A couple of caveats here:
1. I’m sticking with defense. I’m well aware of the Seahawks’ “Best Player Available” philosophy, but I think they’ll once again modify said philosophy to read “Best Defensive Player Available”. There are simply too many holes the Seahawks still have on defense, and my sense is that Holmgren will want to eliminate the variables that new offensive starters could bring. I think he’s going to drill another year of his West Coast Offense into his "Set Eleven", wind them up, and let them go. The defense is still a work in progress and I believe the draft will reflect that for the second year in a row.
2. This article assumes that the team will not trade up or down on Draft Day…players selected for this prediction thread are based on their perceived availability at #23.
Name: Jonathan Vilma, OLB, Miami
Height/Weight: 6-feet-0½, 233 pounds.
Why The Seahawks Should Take Him: If Vilma is even available at #23 (and the way some say his stock has been rising of late, that’s a BIG if), he has a very good chance of being the BDPA. Ray Rhodes generally has no issue with gameplanning around smaller, faster linebackers (see his tenure in Denver), and Vilma fits the bill. Rhodes also likes to have OLBs who excel in coverage in the flats, and Vilma’s at his best in space. In addition, Vilma has the “take the angle to the man with the ball” idea down pat, which would make him a favorite in Rhodes 101. Whip-smart with a non-stop motor, Vilma will very likely make fools of the subset of “draft experts” who point to his size as a huge deficit. Could be too undersized to play MLB (and you never know what will become of a player’s assets if you try to bulk him up in a “square peg/round hole” scenario), but the team does have issues on the outside as well. Chad Brown has been the Compleat Warrior, but age and injury have to have the Seahawks casting at least one eye on a replacement. He’s better with zone than Dansby and more fluid than Williams. If the Seahawks needed an OLB above all else (and had a slightly higher pick), this article probably wouldn’t even be worth writing.
Doing The Math: Combine/Pro Day numbers - 4.56 in the 40, and 23 reps on the bench press. Ran the short shuttle in 4.20 and the three-cone drill in 6.67. Scored 23 on the Wonderlic. A two-time Butkus Award nominee who led the Hurricanes in tackles each of his last three seasons. Appeared in 46 games with 35 starts and had 371 tackles, 30 stops for losses, three sacks, four forced fumbles and seven recoveries, and 12 passes defensed. Member of the All-Big East team final two seasons.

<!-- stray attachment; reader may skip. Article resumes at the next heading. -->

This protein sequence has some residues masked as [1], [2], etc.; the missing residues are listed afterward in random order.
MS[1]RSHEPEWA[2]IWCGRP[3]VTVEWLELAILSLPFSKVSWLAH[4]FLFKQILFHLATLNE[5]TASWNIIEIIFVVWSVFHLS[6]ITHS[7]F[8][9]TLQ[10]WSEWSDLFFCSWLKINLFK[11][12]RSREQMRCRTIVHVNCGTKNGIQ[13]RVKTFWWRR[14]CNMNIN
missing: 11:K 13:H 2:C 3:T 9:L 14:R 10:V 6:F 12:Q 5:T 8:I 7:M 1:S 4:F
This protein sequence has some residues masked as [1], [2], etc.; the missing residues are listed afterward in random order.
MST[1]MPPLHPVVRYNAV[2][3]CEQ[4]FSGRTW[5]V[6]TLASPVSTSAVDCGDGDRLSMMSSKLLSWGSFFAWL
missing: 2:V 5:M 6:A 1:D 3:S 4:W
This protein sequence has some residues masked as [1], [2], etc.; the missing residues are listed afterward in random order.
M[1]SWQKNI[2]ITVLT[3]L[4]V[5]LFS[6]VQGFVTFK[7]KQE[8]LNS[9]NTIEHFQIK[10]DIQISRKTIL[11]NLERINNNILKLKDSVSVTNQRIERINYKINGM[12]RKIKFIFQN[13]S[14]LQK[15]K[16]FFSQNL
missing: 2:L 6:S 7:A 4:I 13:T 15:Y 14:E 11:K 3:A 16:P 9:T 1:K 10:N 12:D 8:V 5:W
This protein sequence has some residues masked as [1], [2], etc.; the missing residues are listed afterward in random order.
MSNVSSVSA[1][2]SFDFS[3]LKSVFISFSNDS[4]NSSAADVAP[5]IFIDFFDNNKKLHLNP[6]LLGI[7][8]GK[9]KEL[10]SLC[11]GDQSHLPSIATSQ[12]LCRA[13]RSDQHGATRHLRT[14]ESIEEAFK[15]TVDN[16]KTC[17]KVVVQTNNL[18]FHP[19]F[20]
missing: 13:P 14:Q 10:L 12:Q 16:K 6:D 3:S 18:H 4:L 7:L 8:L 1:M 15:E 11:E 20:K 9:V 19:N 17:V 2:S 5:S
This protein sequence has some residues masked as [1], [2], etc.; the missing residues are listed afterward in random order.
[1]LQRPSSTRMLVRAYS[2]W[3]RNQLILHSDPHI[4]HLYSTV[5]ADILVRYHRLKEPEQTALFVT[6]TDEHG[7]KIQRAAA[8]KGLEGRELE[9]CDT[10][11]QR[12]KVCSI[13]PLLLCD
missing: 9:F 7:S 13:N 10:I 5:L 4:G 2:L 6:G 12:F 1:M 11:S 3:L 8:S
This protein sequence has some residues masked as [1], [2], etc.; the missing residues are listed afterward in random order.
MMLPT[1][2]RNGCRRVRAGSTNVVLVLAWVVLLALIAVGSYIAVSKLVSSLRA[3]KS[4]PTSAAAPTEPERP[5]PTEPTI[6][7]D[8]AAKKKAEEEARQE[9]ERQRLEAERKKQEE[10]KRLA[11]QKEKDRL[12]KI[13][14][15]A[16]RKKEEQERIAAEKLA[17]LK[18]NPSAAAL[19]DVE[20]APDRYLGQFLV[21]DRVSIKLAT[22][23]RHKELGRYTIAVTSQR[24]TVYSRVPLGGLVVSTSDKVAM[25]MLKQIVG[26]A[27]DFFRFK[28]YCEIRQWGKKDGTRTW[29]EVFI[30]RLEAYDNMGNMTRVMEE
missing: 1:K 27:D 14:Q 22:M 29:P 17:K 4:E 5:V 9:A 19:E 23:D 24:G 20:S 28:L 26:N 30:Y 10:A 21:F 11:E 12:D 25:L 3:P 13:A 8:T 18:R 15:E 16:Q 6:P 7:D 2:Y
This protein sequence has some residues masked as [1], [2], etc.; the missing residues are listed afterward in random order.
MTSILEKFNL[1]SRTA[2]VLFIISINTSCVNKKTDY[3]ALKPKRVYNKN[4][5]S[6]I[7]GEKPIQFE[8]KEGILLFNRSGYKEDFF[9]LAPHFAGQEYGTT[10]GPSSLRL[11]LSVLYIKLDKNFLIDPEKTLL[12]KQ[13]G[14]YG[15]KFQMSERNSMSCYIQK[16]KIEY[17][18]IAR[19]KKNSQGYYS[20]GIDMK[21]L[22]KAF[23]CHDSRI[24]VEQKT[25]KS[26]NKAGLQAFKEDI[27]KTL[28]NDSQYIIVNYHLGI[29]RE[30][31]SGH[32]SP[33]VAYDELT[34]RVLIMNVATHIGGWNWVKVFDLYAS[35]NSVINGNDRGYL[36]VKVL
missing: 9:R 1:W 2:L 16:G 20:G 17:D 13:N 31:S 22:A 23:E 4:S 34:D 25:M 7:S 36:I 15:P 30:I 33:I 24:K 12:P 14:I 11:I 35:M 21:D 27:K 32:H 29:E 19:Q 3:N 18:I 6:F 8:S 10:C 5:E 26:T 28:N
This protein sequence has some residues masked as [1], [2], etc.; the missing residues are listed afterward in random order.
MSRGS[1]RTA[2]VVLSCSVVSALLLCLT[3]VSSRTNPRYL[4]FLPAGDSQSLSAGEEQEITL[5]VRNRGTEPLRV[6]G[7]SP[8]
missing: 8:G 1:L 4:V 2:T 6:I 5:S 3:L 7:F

The Odds Say…that he probably won’t be there at #23. Vilma’s been named in the plans of the Bucs, Jets and Pats, among others. But if he is available…well, this kid’s going to be a star and a natural leader somewhere. Why not here? The very thought of an Anthony Simmons-Jonathan Vilma OLB Combo leaves the mind reeling…
Name: D.J. Williams, OLB/MLB, Miami
Height/Weight: 6-feet-0¾, 250 pounds.
Why The Seahawks Should Take Him: D.J. Williams could be “The Vilma That Fits”, given the team’s real need for a standout linebacker who can play the middle…NOW. He doesn’t really have Vilma’s explosiveness off the ball, but his size will serve him well as he learns the pro game. Could spot with Orlando Huff and Solomon Bates (who Rhodes is apparently very high on) for the Hawks, although if Williams is the team’s #1 pick, someone on that list may not make the cut. Basically a prototype MLB in that he’s better against the run than the pass, although reports indicate that he must improve his play recognition and gain an edge when it comes to shedding blocks in traffic. He can be taken out of position because of his intense desire for the “SportsCenter Tackle”, but he’s a great sideline-to-sideline runstopper. In a recent interview, Seahawk VP of Football Operations Ted Thompson underlined the team’s need at MLB, and I believe that Williams could be #1 on the Seahawks’ board in that regard. Very impressive speed for his size.
Doing The Math: Combine/Pro Day numbers - 4.54 in the 40, and 22 reps on the bench press. Ran a 4.05 in the short shuttle and a 7.00 in the three-cone drill. Scored 21 on the Wonderlic. Three-year starter at linebacker, played in 47 games and started 34 of them, finishing career with 241 tackles, 28 tackles for losses, 10 sacks and 11 passes defensed. Had one fumble recovery and returned it 78 yards for a touchdown.
The Odds Say: I could definitely see this pick happening. Although I personally prefer Vilma because of his innate intelligence and explosiveness off the ball, Williams is nobody to sneeze at, and the Seahawks would be well-served by picking him at #23.
Name: Karlos Dansby, OLB, Auburn
Height/Weight: 6 feet-3 3/8, 251 pounds
Why The Seahawks Should Take Him: Dansby, despite his size, has been more of a pass rusher and defender than a runstopper as a strong-side linebacker at Auburn. Great speed for his size allows him to do this. To play the run effectively at the NFL level, he’ll have to increase his strength and improve at getting through traffic and shedding blockers. Not known as a great tackler, needs more intensity at times, and it’s been said that he “disappears” for long stretches. Great edge rusher, but with his size, he really should be better at the “dirt work”. His height would be an asset to a team that just signed Bobby Taylor to put an end to the “jump-ball bonanza”. Dansby has a lot of potential, but he hasn’t really put it all together yet. A risk/reward pick that may very well pay high dividends for the team that takes him. He is a high-character guy and will work hard to improve.
Doing The Math: Combine/Pro Day numbers - 4.60 in the 40, and 15 reps on the bench press. Ran a 4.49 in the short shuttle and a 7.53 in the three-cone drill. Scored 15 on the Wonderlic.. Two-time Butkus Award semifinalist. Three-year starter who played in 36 games, posted 218 tackles, 31 tackles for losses, 10 sacks, eight interceptions, 15 passes defensed, two forced fumbles and seven recoveries.
The Odds Say: Dansby has been mentioned by some as a possibility in the Seahawks’ plans, but if they were to pick him, they’d better know exactly what they want to do with him. This is not a guy who’s going to define his own role…”tweeners” like Dansby are often like that. He could be the pick at #23, but there will be some work involved along the way…